I arrive early in the afternoon and check out the Grand Prix Trial. I notice a lot of Desire decks running around, which I am more than happy to see. I also notice Masashi Oiso, Osama Fujita and the rest of the Japanese super crew there.
The Japanese Renaissance . . . other wise known as “The Day the Music Died”
On November 18, 2001, a group of young Magic professionals from North America traveled to Asia to attend a Grand Prix. Not only did one of them win the event, but they dominated it, placing four players in the Top 8, and several others in the T16. Good luck trying that now. The Japanese have finally figured out what we American Pro’s have known for sometime now – they’re better than us. We tried to hide that fact for as long as we can, but it seems like another PT win has made them open their eyes. The days of American’s traveling to Japan for Grand Prixs to accumulate pro points are over. The days of Japanese players coming here to beat us has just begun – get used to it.
Round 1-3: Byes
Round 4: Michael Reitemeyer
Michael’s first few plays were Island, Flooded Strand and Brainstorm, so I wasn’t quite sure what he was playing, Desire or Scepter Chant, but either one seemed good for me. He eventually cast Intuition going for three Squee, Goblin Nabob and I finally realized I was up against Solitary Confinement. Things appeared to be even better for me than I could’ve imagined. The games played out played out pretty much the same way as the Scepter-Chant games play out, only a little easier because they have more bad cards against you like Compulsion and Confinement.
Win 2-0 Record 4-0
Round 5: Domenic Minicucci
When I first saw the pairings, I thought I was paired against a member of the 1996 US Women’s Gymnastic team. Sadly it was only a teenage dude. Domenic was running U/G Madness and informed me that he wasn’t running Yavimaya Coasts because he simply couldn’t afford them. Domenic was a local kid and all of his friends were pretty much in agreement that he was the cutest player in the room. We went to three games, but in the end, his cuteness couldn’t compete with the sexiness of a Mind’s Desire for 12.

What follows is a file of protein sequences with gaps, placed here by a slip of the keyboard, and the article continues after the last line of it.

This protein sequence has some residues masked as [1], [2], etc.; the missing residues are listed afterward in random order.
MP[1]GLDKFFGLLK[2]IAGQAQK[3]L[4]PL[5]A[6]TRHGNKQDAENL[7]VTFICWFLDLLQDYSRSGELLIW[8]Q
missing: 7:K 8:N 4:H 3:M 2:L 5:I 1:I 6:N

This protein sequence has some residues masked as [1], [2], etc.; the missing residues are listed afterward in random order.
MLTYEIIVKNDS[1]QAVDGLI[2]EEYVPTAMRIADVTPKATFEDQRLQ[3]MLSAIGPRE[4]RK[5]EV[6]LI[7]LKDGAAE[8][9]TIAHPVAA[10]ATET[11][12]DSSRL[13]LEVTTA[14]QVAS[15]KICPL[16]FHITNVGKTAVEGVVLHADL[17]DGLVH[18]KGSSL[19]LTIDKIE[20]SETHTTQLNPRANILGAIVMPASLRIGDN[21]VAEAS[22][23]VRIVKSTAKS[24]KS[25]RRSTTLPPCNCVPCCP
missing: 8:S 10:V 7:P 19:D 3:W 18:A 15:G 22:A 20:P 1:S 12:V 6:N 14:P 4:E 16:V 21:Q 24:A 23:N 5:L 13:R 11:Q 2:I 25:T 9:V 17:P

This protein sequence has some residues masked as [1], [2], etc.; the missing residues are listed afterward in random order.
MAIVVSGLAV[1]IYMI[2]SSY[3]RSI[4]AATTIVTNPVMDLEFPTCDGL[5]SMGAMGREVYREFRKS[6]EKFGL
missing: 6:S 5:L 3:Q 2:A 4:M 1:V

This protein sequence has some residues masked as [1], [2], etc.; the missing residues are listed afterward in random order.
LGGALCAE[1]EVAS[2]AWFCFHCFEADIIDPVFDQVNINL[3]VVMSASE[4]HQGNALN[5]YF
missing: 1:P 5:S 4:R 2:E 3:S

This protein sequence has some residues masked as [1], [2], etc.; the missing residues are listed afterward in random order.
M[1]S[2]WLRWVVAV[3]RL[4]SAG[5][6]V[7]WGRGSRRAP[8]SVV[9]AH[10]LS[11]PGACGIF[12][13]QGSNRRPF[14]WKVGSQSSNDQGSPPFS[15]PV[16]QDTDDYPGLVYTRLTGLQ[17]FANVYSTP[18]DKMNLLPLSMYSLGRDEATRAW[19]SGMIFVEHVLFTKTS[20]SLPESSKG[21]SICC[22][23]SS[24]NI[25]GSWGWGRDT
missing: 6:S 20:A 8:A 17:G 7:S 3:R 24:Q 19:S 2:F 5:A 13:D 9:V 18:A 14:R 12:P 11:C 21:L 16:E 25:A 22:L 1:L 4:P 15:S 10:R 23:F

Win 2-1 Record 5-0
Round 6: Aaron Wyant
A turn 1 Careful Study pitching a Roar of the Wurm and an Island let me in on what he’s playing right away. I play a Sapphire Medallion on turn 2 and he matches it with a . . . why don’t you guess.
If you guessed c), you would be correct. He followed that up with a turn 3 nothing, which is slightly better than his turn 2 play in this matchup. I can only assume he was hoping I was playing Reanimator when he was choosing whether or not to keep his hand. I win that game quickly and his draw is pretty slow again in game 2 so I win that one as well.
Win 2-0 Record 6-0
Round 7: Steven Sadin
Steve is a friend of mine and I know he’s playing Goblins splashing Black as well as what he plans on doing after sideboard. I win game one because his turn 2 goblin is Flunkies not Piledriver, which I can handle easily, but in game two a Goblin Piledriver and a Cabal Therapy take me out of the game. Game three was very close. He managed to go turn 1 Mogg Fanatic, and follow it up with a Goblin Piledriver. I was on the play this time, so I was still ahead with a turn 2 Medallion. His third turn, I found out after the match, involved a crucial decision that often happens in this matchup. He had the choice to cast a Cabal Therapy and flash it back if necessary, or just cast a Goblin Matron, search for a Goblin Warchief and cast that and the Therapy next turn. The latter would certainly give him a huge advantage, however with me having a Medallion and three lands in play untapped, there’s a good chance he won’t survive my next turn. A Cabal Therapy on turn 3 could buy him some extra time, but it would also mean he would have less pressure on board, so he would be giving me an extra turn to rebuild my hand. What would you do?